On Wednesday, after fewer than ten hours of deliberation, a jury acquitted a Milwaukee police officer for the fatal shooting of 23-year-old Sylville K. Smith, according to a report from the New York Times. In the wake of the August 2016 shooting, protests erupted in the north side neighborhoods of Milwaukee, Wisconsin — protests that would ultimately turn violent and last for two days.
Milwaukee police officer Dominique Heaggan-Brown was charged with first-degree reckless homicide, for which he faced up to 60 years in prison. He was fired in October on unrelated sexual assault charges, and was officially charged for the shooting in December 2016, according to the Times.
Heaggan-Brown's acquittal arrives at a political moment when communities across the country have grown weary over the lack of accountability for law enforcement officers.
The tragic ordeal that led to Smith's death began in a residential neighborhood and lasted roughly 12 seconds. Initially, police approached Smith because they suspected he was involved in a drug deal. Smith then fled, as the body camera footage shows, while in possession of a gun. While attempting to hop over a chain-link fence, Smith tossed the weapon over, and was shot by Heaggan-Brown. After Smith fell to the ground, the officer fired a second shot into Smith's chest — a mortal wound that an official from Milwaukee County's medical examiners office said was "not survivable." Both the officer and the suspect were African-American. Prosecutors argued the first shot, which hit Smith in his right arm, was "reasonable," but that the second shot was not.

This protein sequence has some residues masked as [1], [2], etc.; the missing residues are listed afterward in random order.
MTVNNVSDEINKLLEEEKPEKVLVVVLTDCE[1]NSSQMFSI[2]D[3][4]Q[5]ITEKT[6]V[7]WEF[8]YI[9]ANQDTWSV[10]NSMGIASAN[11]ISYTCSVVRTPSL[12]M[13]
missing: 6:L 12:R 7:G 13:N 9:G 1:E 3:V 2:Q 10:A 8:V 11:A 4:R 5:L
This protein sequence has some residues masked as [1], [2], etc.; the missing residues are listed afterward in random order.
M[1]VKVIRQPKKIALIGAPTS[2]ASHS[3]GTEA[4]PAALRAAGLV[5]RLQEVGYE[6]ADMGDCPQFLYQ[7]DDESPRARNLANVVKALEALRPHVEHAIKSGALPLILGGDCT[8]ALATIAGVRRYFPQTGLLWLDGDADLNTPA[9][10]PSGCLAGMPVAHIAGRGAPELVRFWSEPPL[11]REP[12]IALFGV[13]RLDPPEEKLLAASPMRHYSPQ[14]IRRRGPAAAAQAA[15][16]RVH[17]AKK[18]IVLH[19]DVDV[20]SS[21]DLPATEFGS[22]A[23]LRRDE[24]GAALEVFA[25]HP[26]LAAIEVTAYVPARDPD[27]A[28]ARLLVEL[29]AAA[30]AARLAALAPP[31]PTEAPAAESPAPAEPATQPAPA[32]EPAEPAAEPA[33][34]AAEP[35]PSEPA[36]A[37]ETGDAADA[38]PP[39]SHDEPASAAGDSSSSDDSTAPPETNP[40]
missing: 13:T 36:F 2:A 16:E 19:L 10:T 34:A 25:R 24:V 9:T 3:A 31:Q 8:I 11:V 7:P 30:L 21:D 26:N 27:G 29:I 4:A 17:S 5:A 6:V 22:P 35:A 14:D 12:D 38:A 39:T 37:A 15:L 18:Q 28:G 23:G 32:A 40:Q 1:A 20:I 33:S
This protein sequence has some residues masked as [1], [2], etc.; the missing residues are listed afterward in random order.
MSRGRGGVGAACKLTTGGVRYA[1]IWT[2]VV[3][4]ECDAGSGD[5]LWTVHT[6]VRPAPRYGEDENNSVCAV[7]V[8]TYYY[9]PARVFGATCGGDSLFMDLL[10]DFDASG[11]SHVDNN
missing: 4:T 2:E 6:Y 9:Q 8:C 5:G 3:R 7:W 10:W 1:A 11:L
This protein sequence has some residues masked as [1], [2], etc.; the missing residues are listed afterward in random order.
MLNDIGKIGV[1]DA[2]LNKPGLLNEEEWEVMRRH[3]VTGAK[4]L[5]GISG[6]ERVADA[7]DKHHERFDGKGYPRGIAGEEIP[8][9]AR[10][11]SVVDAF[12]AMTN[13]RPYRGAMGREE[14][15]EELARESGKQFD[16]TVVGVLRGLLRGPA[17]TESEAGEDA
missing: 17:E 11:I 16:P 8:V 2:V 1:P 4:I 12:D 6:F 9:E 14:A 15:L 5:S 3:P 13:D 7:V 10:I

The Times reported:
The video showed that at the time the officer fired a second shot, Mr. Smith no longer had a gun and was on the ground — “hands up, with no place to go,” said the prosecutor, John Chisholm.
Officer Heaggan-Brown had no reason to fear for his life once Mr. Smith was unarmed, wounded and unable to run away, Mr. Chisholm said during his closing arguments on Tuesday. “Shooting someone point blank when he’s on the ground is utter disregard for life,” he said.
Jonathan Smith, Heaggan-Brown's lawyer, argued that the officer had only been acting as he was trained to do so. He told jurors that officers had been taught a "one-plus rule," meaning that when a suspect has one firearm they may have another, according to the Times. "A gunfight doesn’t end until the threat is stopped," Smith said, arguing that officers were trained to use deadly force until no further threat exists.
Prosecutors noted that Heaggan-Brown went out to a bar just one night after shooting Smith. At the bar he drank heavily and, speaking to a stranger, "bragged about being able to do whatever" he wanted "without repercussions" He then sexually assaulted the stranger, dropped him off at a hospital, and contacted one of his superiors to cover up his misdeeds, according to the Times.
Last week Jeronimo Yanez, a police officer in Minnesota, was acquitted of all charges in the killing of Philando Castile. Dashcam footage of the routine traffic stop that led to Castile's death was made available on Tuesday.